Wheeler Front

Wooten & Clarke

March 13, 2011

The two Kings of Bass battled on the Wheeler stage in March of 2011 when Stanley Clarke Band and Victor Wooten Band appeared together. First playing alone, then together, the bands rocked the Wheeler like it was Fillmore West. Fresh from picking up the Best Contemporary Jazz Album of 2011 at the Grammys, Clarke was at the top of his game. Victor Wooten was riding high with his new band after a stint with the Grammy-winning supergroup, Béla Fleck & The Flecktones. 'Twas a night to remember, for sure.

Victor Wooten Band

Regaled as the most influential bassist since Jaco Pastorius, Victor Wooten is known for his solo recordings and tours, and as a member of the Grammy-winning supergroup, Béla Fleck & The Flecktones. He is an innovator on the bass guitar, as well as a talented composer, arranger, producer, vocalist and multi-instrumentalist.
Continuing the tradition of virtuosity forged by James Brown, Funkadelic and Prince, Victor returned to the road in 2010 with a nonstop acrobatic 21st-century family of funketeers, The Victor Wooten Band. Featuring his brother Regi “The Teacha” Wooten on guitar, his brother Joseph Wooten (Steve Miller Band) on keys and Derico Watson on drums, the band performed songs from Victor’s solo CDs as well as some of greatest soul and funk hits.

The last great hero of the bass, Victor Wooten was born in Idaho to a military family, raised on the island of Oahu and on the West Coast. He received bass lessons at age 3 from his brother, Regi. By the age of 5, he had made his stage debut with his four older brothers, collectively known as The Wootens. The family act spent the ’70s opening for high-profile groups like Curtis Mayfield and War, and eventually settled in Virginia in the early ’80s.

In 1988, Wooten moved to Nashville, where he worked with vocalist Jonell Mosser and met New Grass Revival banjo ace Béla Fleck. Within a year, Fleck, Wooten, Wooten’s brother Roy (a.k.a. Futureman) and Howard Levy formed the Flecktones, and were on their way to their first of three Grammys to date. Wooten continued his bass focus, first forming Bass Extremes, and then releasing his remarkable 1996 solo debut, A Show of Hands.

Wooten’s recording and/or touring credentials quickly expanded to include a range of artists like Branford Marsalis, Dave Matthews, Bruce Hornsby, Prince, Mark O’Connor, Gov’t Mule, Susan Tedeschi, Bill Evans, Vital Tech Tones (with Scott Henderson and Steve Smith).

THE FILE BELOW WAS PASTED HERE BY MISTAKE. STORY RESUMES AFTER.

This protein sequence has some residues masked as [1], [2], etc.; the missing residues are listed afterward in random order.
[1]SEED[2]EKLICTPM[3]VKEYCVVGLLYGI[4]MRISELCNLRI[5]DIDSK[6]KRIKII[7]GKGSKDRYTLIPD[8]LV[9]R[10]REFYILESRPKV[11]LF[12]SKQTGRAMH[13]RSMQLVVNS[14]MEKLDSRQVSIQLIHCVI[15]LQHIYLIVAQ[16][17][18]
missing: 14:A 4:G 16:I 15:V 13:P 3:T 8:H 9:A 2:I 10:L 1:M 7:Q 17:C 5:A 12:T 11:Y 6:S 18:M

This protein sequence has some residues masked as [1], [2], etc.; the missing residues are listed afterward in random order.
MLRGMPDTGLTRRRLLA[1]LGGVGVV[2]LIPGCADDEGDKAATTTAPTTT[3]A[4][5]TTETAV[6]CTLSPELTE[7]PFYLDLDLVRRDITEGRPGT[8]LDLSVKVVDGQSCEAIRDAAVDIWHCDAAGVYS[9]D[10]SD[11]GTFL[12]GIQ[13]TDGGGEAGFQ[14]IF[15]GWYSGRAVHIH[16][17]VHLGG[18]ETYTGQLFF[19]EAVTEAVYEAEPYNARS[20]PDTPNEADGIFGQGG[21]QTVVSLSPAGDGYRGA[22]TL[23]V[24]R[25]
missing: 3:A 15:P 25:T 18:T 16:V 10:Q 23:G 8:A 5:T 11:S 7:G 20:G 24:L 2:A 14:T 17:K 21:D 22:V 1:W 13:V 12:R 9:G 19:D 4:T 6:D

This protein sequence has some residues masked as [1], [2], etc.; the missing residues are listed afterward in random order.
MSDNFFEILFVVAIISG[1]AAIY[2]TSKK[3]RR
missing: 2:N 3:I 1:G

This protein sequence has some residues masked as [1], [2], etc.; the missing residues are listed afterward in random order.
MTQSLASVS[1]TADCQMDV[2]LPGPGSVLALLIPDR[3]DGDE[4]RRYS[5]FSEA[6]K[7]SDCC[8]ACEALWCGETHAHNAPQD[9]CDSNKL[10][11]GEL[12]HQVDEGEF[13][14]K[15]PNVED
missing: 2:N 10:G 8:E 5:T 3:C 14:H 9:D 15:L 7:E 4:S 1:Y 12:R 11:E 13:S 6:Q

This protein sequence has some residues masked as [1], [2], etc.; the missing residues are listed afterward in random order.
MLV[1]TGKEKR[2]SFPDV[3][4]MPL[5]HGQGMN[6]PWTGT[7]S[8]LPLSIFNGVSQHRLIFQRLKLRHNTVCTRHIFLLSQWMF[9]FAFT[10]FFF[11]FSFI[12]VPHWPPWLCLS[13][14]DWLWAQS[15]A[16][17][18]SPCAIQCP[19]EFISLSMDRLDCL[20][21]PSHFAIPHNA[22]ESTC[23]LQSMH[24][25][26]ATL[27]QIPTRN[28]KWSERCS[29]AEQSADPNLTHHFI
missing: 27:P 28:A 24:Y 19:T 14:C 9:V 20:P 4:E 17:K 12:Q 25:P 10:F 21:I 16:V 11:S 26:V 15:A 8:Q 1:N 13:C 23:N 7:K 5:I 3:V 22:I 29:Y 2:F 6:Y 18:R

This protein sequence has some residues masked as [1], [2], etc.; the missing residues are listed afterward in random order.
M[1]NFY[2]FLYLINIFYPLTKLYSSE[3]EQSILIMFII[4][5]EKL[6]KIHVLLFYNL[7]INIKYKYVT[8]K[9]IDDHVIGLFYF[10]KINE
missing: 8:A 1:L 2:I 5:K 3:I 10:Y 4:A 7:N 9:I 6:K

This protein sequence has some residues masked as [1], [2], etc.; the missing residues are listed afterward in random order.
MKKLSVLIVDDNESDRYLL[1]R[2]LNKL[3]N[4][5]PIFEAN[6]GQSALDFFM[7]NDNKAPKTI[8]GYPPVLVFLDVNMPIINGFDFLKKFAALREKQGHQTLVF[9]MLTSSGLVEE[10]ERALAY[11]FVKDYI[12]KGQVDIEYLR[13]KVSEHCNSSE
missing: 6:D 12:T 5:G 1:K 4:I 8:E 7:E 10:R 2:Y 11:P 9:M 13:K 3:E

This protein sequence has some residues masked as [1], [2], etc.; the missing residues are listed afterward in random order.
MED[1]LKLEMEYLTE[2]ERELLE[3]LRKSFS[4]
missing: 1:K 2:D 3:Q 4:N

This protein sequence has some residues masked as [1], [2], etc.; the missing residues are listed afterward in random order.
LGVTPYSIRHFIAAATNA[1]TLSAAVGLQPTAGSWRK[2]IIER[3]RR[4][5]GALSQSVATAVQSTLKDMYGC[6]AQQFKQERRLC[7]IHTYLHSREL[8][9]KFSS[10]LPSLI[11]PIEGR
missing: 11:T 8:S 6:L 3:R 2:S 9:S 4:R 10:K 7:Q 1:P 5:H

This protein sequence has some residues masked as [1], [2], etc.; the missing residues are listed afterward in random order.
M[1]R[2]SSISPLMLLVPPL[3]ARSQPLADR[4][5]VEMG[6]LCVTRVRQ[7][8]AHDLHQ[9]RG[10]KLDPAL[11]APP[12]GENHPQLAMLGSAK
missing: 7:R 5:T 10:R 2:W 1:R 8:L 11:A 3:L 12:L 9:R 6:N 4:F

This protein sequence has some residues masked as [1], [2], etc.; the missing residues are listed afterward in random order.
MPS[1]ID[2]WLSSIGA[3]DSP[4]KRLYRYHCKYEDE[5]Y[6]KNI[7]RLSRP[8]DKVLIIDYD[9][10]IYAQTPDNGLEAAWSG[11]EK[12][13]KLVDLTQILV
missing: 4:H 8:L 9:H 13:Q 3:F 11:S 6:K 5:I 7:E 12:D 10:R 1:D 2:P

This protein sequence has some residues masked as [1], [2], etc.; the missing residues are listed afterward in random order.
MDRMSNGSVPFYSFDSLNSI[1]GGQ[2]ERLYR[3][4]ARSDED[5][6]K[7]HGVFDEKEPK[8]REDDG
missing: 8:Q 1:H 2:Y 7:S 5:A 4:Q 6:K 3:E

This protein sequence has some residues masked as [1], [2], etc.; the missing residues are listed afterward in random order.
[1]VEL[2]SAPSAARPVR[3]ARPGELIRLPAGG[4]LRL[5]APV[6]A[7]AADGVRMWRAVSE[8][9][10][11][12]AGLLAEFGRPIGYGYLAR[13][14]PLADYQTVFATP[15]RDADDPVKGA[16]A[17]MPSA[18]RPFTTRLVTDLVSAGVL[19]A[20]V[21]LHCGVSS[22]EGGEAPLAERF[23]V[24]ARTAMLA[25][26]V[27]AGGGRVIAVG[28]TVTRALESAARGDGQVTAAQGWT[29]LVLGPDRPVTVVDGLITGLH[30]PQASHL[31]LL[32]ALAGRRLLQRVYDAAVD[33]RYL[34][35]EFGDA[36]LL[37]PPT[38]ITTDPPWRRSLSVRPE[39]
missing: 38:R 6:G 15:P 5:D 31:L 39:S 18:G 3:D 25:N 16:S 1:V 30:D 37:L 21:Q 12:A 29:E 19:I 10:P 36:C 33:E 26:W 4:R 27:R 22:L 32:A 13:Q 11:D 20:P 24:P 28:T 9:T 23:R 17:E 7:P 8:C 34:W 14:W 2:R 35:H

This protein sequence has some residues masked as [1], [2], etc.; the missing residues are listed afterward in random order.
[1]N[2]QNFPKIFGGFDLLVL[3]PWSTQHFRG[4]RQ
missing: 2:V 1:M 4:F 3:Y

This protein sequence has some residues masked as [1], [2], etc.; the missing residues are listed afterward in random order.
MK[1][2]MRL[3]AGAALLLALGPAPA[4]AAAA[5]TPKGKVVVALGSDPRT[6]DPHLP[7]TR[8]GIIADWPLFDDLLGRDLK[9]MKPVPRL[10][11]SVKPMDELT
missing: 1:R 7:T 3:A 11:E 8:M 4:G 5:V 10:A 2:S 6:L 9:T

In addition, Wooten took big steps forward in the field of education, offering music and life lessons though his popular Bass Nature Camps in his home base of Tennessee, and his enlightening novel, The Music Lesson. He currently maintains an ambitious dual solo/sideman pace, regularly recording and touring with the Flecktones (who have released a dozen albums), Mike Stern and Chick Corea’s Elektric Band.
With each new solo CD (six so far), Wooten has expanded his musical focus and knack for genre-uniting via his songwriting, producing and multi-instrumental skills —all while maintaining a stellar level of bass playing. This has never been more evident than on Palmystery, his most recent CD.


Stanley Clarke Band

Stanley Clarke is nothing short of a living legend, having liberated the bass in much the same way that Louis Armstrong and Charlie Parker liberated their instruments decades earlier.

Born in Philadelphia, Clarke headed to New York City right after college as a classically trained bass virtuoso. He quickly made his mark on the New York jazz scene by gigging with Stan Getz, Joe Henderson and Horace Silver before joining Getz pianist Chick Corea to form the seminal, Grammy-winning fusion outfit Return to Forever in 1972. As the band took more of an electric focus (with Al Di Meola and Lenny White), Clarke not only split his time between upright and electric bass, but also launched the high-end boutique bass guitar market via his use of custom made Alembic basses.

Taking issue with the narrow perception of the bass as a support rather than solo instrument, Clarke released a string of solo albums, beginning with Children Forever in 1973. The watershed recording, School Days, came three years later, while Clarke pushed the tonal range of the electric bass upward, inventing the piccolo and tenor basses in an effort to speak in the range of his musical hero, John Coltrane.
The late ’80s brought new opportunities, as Clarke was hired to score the TV series Pee Wee’s Playhouse. This led to his first movie score for the film Boyz ’N the Hood, and what has become his second career as an acclaimed film composer. Other notable soundtracks include Passenger 57, What’s Love Got To Do With It?, Poetic Justice, The Transporter and the Showtime series, Soul Food. Of late, he has been on the road with the Clarke/Duke Band, Rite of Strings and McCoy Tyner, as well as his own group.

In 2007, Clarke released Night School, a star-studded DVD tribute concert touching on all aspects of his career, and Toys of Men, his commercially and critically acclaimed war-conscious CD.

His new recording, The Stanley Clarke Band, was released last June. Clarke feels that this album’s music is new and different from just about anything he’s done before. The range of collaborative material here has allowed him to venture to new levels of experimentation utilizing his arsenal of bass instruments.

He compares this new CD to the first three albums of his solo career, Journey to Love, Stanley Clarke and School Days, with long extended electric pieces—a kind of journey. “Everyone played an important role in getting us to our destination,” he says.

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